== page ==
* Cheers as Marikana miners accept 22 pct wage hike
* Top platinum firm Amplats resumes Rustenburg operations
* Rand firms on news, spot platinum price falls 2 pct
* Marikana unrest claimed 45 lives, shocked South Africa
By Mish Molakeng
MARIKANA, South Africa, Sept 18 Striking
platinum miners at Lonmin's Marikana mine in
South Africa accepted a hefty pay rise offer on Tuesday, ending
six weeks of violent labour unrest that killed 45 people and
rattled Africa's largest economy.
The strikers, grouped on a bare soccer pitch near the mine,
100 km (60 miles) northwest of Johannesburg, cheered when they
were told that management were offering a 22 percent pay
increase, and said they would return to work on Thursday.
"I am happy - and forward with the struggle," said one of
the striking miners, Sithembile Sohati.
"It's a huge achievement. No union has achieved a 22 percent
increase before," Zolisa Bodlani, a worker representative at
Marikana, told Reuters.
At least one analyst expressed concern that the Marikana
wage increase could trigger a rash of pay demands across a
mining sector already being squeezed by low metals prices and
rising labour and electricity costs.
Lonmin confirmed that the deal had been signed in Rustenburg
on Tuesday night.
"The agreement includes a signing bonus of 2,000 rand and an
average rise in wages of between 11 and 22 percent for all
employees falling within the Category 3-8 bargaining units,
effective from 1 October 2012," it said in a statement.
In another sign that weeks of trouble in South Africa's
platinum belt were ending, the world's biggest platinum
producer, Anglo American Platinum, said it had resumed
operations in the strike-hit Rustenburg area.
The spot platinum price fell 2 percent on the
Marikana news to $1,627.49/oz and the rand firmed over
1 percent to 8.166 to the dollar.
The wildcat mining strikes hitting a major sector of the
economy had depressed the rand, increased the cost of insuring
against default on South African debt and spooked some foreign
investors into selling mining shares.
CRITICISM OF ZUMA
The conflict, most notably the police killing of 34 Marikana
strikers on Aug. 16, had also ignited criticism that President
Jacob Zuma and his ruling African National Congress were
neglecting poor workers and siding with wealthy business owners.
Zuma acknowledged that the wildcat industrial action had
caught the government and powerful allies such as the National
Union of Mineworkers (NUM) on the hop.
"This incident has been a surprise given the established
procedures we have in place," he told reporters in Brussels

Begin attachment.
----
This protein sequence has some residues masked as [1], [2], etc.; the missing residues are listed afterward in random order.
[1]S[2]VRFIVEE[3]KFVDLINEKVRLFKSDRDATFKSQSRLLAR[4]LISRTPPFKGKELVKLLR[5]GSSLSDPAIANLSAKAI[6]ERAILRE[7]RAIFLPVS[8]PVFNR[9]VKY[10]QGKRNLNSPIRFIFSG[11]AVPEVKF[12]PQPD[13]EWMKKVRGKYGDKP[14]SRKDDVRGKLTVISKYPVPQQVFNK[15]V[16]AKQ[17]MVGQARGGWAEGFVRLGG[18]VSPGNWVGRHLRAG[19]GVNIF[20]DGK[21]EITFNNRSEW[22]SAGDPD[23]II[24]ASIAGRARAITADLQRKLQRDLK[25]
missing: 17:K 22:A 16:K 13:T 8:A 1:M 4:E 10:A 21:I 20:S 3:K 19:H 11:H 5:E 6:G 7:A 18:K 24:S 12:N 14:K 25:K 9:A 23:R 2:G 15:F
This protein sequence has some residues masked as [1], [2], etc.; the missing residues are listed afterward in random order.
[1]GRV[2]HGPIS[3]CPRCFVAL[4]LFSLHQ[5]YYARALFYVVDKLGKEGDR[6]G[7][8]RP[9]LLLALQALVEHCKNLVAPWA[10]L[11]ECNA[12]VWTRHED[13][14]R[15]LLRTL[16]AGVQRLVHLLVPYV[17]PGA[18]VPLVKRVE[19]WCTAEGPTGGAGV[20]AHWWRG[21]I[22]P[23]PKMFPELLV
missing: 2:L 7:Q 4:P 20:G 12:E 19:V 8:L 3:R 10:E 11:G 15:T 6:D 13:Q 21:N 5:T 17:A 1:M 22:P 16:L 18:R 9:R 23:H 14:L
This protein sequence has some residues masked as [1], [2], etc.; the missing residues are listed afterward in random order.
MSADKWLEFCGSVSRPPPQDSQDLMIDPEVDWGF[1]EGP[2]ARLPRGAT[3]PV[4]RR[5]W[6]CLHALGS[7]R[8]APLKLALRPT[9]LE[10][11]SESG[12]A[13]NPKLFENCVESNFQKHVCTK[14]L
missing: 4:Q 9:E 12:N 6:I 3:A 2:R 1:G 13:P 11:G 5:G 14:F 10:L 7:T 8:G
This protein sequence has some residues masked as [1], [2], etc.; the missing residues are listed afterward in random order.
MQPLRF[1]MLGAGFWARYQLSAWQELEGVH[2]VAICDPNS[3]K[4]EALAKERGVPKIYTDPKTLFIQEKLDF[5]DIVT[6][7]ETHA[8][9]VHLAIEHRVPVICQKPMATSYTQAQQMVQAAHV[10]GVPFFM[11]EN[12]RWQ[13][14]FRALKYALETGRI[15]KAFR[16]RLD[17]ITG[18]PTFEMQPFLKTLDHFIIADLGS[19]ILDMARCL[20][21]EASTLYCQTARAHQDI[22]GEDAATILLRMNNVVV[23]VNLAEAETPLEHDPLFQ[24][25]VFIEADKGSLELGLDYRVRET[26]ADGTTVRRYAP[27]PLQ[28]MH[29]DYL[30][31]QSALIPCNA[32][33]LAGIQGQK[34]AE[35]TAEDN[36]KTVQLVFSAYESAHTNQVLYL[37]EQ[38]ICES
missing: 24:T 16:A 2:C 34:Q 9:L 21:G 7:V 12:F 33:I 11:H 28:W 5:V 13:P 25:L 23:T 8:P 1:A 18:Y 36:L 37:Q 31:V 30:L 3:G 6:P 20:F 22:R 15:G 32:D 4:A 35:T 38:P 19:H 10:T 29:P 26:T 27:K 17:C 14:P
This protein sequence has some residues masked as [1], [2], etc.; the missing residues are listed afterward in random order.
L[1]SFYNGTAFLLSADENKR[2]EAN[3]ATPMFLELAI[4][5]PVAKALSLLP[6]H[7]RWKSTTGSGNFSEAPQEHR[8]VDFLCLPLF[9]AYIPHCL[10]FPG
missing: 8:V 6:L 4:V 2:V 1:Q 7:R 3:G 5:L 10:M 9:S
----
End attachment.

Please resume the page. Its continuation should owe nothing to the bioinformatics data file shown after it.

minutes after news of the settlement.
The deal will see wages raised by up to 22 percent depending
on the category of worker but that percentage hike is not across
the board, according to the Solidarity trade union of skilled
workers which was not on strike but took part in the talks.
The rock drill operators who began the strike will receive
an effective 22 percent rise on their total package including
allowances which will bring it to just over 11,000 rand per
month, Solidarity said.
"The key worry now is that 22 percent wage rises will be
seen spreading across the mine industry. That is hardly
affordable in an industry with such hefty cost pressures
already," said Peter Attard-Montalto, emerging market economist
at Nomura International.
Marikana strikers' representative Bodlani said the workers
had asked Lonmin management to promise that they would work with
unions to reach within two years the 12,500 rand ($1,500) basic
monthly salary that the miners had originally demanded.
The company has not yet responded to this. It had previously
argued that paying 12,500 rand a month would put thousands of
jobs at risk and challenge the viability of the business.
In its statement, Amplats said it considered it was now safe
for employees to return to their jobs but acknowledged that
"many mining employees are still to return to work".
It said smelting and other processing operations at
Rustenburg were already at normal levels.
Amplats suspended operations in the heart of the platinum
belt last week when machete-wielding strikers marched on shafts.
ECHOES OF APARTHEID
The Marikana police shootings were the deadliest security
incident since the end of white minority rule in 1994 and, for
many South Africans, painfully recalled security force massacres
of black demonstrators under apartheid.
In all, 45 people died in the Marikana unrest, which spread
beyond Lonmin to other platinum firms around Rustenburg and some
ANC renegade Julius Malema, who was expelled from the party
for indiscipline this year, has used the Marikana unrest to
relaunch his political career and stir up opposition against
Zuma ahead of an ANC leadership election in December.
Malema was barred by police on Monday from addressing the
striking miners at Marikana, but said his campaign to improve
workers' pay and conditions would not be cowed by a government
"Not even the president can stop me. Not even death can stop
me. My ideas are out there. Even if I am no more, people will
continue those ideas," he told a news conference.
South Africa is home to 80 percent of all known reserves of
platinum and is a major gold producer. The unrest this year has
cost the mining industry 4.5 billion rand ($548 million) in lost
output, Zuma said on Monday.
An illegal strike by 15,000 workers at the KDC West mine
operated by Gold Fields, the world's fourth largest
bullion producer, continued on Tuesday as its chief executive
said the firm would not agree to demands for a minimum wage of
12,500 rand a month.
In a separate development, parliament approved a 5.5 percent
pay increase for Zuma on Tuesday, taking his annual remuneration
to 2.6 million rand ($315,600) a year.